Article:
The Japanese government implemented a 20km exclusion zone from the Fukushima nuclear plant and for people who reside between 20 and 30kms the advice was that people should keep their windows closed and stay inside.

According to Sir John Beddington this advice is proportionate and appropriate to the current events in Fukushima.  Therefore, he is vindicating the Japanese government and the answer and question session will now be scrutinized in greater detail.

The First Minister at the British Embassy in Tokyo, David Fitton, was the moderator during the teleconference which took place with Sir John Beddington.

David Fitton started by commenting that it was important that people listened to the views of an expert and his fellow colleagues because it helps the British Embassy in Tokyo to express much needed advice.  He also acknowledged that guidance was also being provided by Japanese professionals but stressed that guidance in the United Kingdom was important “on scientific, nuclear, geological and other issues.”

Sir John Beddington immediately focused on the crux of the matter and he stated that the Japanese are trying to keep the reactors cool by pumping sea water that will keep the temperature down; that’s their first line of defence.  And up to now that’s been working… reasonably well.  Basically the reactor lies within a large containment vessel. But if it isn’t cooled particularly well, then the pressure in the containment vessel goes up and it reaches a level where it can’t cope.”  

Sir John Beddington continues by stating that At that stage the Japanese authorities deliberately release a mixture of steam and hydrogen gas and so on into the atmosphere.  This is really quite modest amounts of radioactive material and it’s not likely, by and large, one shouldn’t be concerned about it.”

He continued by stating that events had changed because one of the containment vessels appears to be somewhat cracked but the situation remains mainly the same.  Sir John Beddington also commented that the outcome of containing this situation led to“very limited amounts of radioactive material going out.”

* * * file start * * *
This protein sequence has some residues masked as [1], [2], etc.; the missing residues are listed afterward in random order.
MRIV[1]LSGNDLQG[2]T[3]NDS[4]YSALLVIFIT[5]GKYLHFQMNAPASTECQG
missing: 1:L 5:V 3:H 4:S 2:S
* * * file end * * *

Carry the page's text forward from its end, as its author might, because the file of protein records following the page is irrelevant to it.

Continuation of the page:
Sir John Beddington agreed that the 20km exclusion zone was adequate but he did add that 30km would be extremely safe.  However, it is clear that he believes that the 20km exclusion zone is “sensible and proportionate.”

He then talked about the worst possible outcome and scenario if a “meltdown” actually happened.  Sir John Beddington commented that this would be serious, but, importantly, he stressed that this would only be serious for the local area surrounding the nuclear plant in Fukushima.

Even if a meltdown occurred and you had an explosion then the nuclear material would reach roughly 500 meters into the air.  If you add this, he continued, to negative weather conditions which blew into the direction of Greater Tokyo and then rainfall would bring it down then would this then create a major problem? 

Sir John Beddington was clear about the answer because he stated “The answer is unequivocally no.  Absolutely no issue. The problems are within 30km of the reactor.”

After this he commented about Chernobyl and how the situation was much more dramatic because radiation from this nuclear plant lasted for months but even then the 30km exclusion zone was adequate because people outside of this had no problems with radiation.   He also stressed that the problem with Chernobyl was because people kept on drinking the water and eating vegetables within the area of contamination.

Sir John Beddington stressed “…what I would really re-emphasise is that this is very problematic for the area and the immediate vicinity and one has to have concerns for the people working there. Beyond that 20 or 30 kilometres, it’s really not an issue for health.”